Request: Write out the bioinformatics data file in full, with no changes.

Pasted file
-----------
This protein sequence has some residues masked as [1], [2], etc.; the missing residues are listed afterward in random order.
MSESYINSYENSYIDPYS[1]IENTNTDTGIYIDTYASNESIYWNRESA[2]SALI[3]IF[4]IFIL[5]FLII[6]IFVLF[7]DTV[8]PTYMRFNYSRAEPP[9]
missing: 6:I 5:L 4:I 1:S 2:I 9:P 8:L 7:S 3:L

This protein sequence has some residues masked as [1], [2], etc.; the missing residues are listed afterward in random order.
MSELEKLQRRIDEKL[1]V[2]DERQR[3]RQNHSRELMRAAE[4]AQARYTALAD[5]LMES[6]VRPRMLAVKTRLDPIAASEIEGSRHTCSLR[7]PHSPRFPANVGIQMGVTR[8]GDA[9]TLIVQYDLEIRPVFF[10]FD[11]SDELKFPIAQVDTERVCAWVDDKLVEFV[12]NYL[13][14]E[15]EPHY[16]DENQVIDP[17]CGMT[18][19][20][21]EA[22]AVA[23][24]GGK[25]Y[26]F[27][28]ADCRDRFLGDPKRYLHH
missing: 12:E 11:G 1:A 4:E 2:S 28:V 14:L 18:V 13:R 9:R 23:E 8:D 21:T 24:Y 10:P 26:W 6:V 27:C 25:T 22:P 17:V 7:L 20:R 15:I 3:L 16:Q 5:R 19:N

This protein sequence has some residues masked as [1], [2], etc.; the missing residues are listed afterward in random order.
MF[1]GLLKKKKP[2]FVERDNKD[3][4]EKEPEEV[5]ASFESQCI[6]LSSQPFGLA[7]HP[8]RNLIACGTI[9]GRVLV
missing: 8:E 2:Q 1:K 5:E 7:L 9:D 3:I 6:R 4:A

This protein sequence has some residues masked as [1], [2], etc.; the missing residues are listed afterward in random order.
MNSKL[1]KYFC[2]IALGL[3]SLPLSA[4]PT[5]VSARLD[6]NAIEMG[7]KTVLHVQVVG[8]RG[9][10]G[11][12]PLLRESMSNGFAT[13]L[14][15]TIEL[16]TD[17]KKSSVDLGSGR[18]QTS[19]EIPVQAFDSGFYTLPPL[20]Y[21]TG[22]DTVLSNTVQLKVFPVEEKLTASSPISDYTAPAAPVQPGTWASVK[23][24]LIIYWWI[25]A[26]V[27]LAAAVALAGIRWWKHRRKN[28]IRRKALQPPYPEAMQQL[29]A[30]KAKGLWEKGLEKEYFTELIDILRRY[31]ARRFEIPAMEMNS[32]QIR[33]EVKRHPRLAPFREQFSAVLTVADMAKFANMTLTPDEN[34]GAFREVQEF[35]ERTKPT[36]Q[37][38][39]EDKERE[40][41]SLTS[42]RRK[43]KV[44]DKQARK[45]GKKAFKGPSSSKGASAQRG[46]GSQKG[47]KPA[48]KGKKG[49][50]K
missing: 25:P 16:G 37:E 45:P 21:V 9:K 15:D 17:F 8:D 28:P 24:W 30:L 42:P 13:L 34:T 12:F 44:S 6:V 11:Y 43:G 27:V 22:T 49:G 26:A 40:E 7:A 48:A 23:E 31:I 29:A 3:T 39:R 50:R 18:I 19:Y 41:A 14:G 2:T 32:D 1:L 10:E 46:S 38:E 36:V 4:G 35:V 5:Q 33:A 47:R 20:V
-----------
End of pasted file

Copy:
This protein sequence has some residues masked as [1], [2], etc.; the missing residues are listed afterward in random order.
MSESYINSYENSYIDPYS[1]IENTNTDTGIYIDTYASNESIYWNRESA[2]SALI[3]IF[4]IFIL[5]FLII[6]IFVLF[7]DTV[8]PTYMRFNYSRAEPP[9]
missing: 6:I 5:L 4:I 1:S 2:I 9:P 8:L 7:S 3:L

This protein sequence has some residues masked as [1], [2], etc.; the missing residues are listed afterward in random order.
MSELEKLQRRIDEKL[1]V[2]DERQR[3]RQNHSRELMRAAE[4]AQARYTALAD[5]LMES[6]VRPRMLAVKTRLDPIAASEIEGSRHTCSLR[7]PHSPRFPANVGIQMGVTR[8]GDA[9]TLIVQYDLEIRPVFF[10]FD[11]SDELKFPIAQVDTERVCAWVDDKLVEFV[12]NYL[13][14]E[15]EPHY[16]DENQVIDP[17]CGMT[18][19][20][21]EA[22]AVA[23][24]GGK[25]Y[26]F[27][28]ADCRDRFLGDPKRYLHH
missing: 12:E 11:G 1:A 4:E 2:S 28:V 14:L 18:V 13:R 9:R 23:E 8:D 21:T 24:Y 10:P 26:W 6:V 27:C 25:T 22:P 17:V 7:L 20:R 15:I 3:L 16:Q 5:R 19:N

This protein sequence has some residues masked as [1], [2], etc.; the missing residues are listed afterward in random order.
MF[1]GLLKKKKP[2]FVERDNKD[3][4]EKEPEEV[5]ASFESQCI[6]LSSQPFGLA[7]HP[8]RNLIACGTI[9]GRVLV
missing: 8:E 2:Q 1:K 5:E 7:L 9:D 3:I 6:R 4:A

This protein sequence has some residues masked as [1], [2], etc.; the missing residues are listed afterward in random order.
MNSKL[1]KYFC[2]IALGL[3]SLPLSA[4]PT[5]VSARLD[6]NAIEMG[7]KTVLHVQVVG[8]RG[9][10]G[11][12]PLLRESMSNGFAT[13]L[14][15]TIEL[16]TD[17]KKSSVDLGSGR[18]QTS[19]EIPVQAFDSGFYTLPPL[20]Y[21]TG[22]DTVLSNTVQLKVFPVEEKLTASSPISDYTAPAAPVQPGTWASVK[23][24]LIIYWWI[25]A[26]V[27]LAAAVALAGIRWWKHRRKN[28]IRRKALQPPYPEAMQQL[29]A[30]KAKGLWEKGLEKEYFTELIDILRRY[31]ARRFEIPAMEMNS[32]QIR[33]EVKRHPRLAPFREQFSAVLTVADMAKFANMTLTPDEN[34]GAFREVQEF[35]ERTKPT[36]Q[37][38][39]EDKERE[40][41]SLTS[42]RRK[43]KV[44]DKQARK[45]GKKAFKGPSSSKGASAQRG[46]GSQKG[47]KPA[48]KGKKG[49][50]K
missing: 25:P 16:G 37:E 45:P 21:V 9:K 15:D 17:F 8:D 28:P 24:W 30:L 42:P 13:L 34:T 12:F 44:S 6:V 11:Y 43:G 27:V 22:T 49:G 26:A 40:E 7:A 48:A 23:E 31:I 29:A 3:T 39:R 50:R 18:I 19:Y 41:A 14:G 2:T 32:D 1:L 10:E 46:S 38:E 36:V 4:G 35:V 5:Q 33:A 47:R 20:V